Prognostic significance of disseminated intravascular coagulation in patients with heat stroke in a nationwide registry

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Heat stroke (HS) induces disseminated intravascular coagulation (DIC); however, the prognostic significance of DIC in patients with HS has not yet been fully assessed in large populations. The aim of this study was to examine the prognostic significance of DIC in patients with HS using a nationwide registry.

Materials and methods:

Data regarding HS were obtained and analyzed from three prospective, observational, multicenter HS registries (HSRs): 2010, 2012, and 2014. Univariate and multivariate analyses were performed to identify independent predictors of hospital death. DIC was diagnosed according to the Japanese Association for Acute Medicine (JAAM) diagnostic criteria, with a total score ≥ 4 implying a DIC diagnosis.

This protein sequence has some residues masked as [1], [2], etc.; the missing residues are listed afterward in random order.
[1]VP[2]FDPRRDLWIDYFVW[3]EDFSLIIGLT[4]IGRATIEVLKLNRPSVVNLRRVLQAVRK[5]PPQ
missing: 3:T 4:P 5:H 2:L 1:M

In total, 705 (median age, 68 years; 501 men) were included in this study. Hospital mortality was 7.1% (50 patients). Multiple regression analysis revealed that hospital mortality was significantly associated with presence of DIC (odds ratio [OR], 2.16; 95% confidence interval [CI], 1.09–4.27; p = 0.028). Mortality worsened as the DIC score increased, and increased remarkably to approximately 10% when the DIC score was 2.


Presence of DIC was an independent prognostic factor of hospital mortality in patients with HS. Hematological dysfunction represents potential target for specific therapies in HS.

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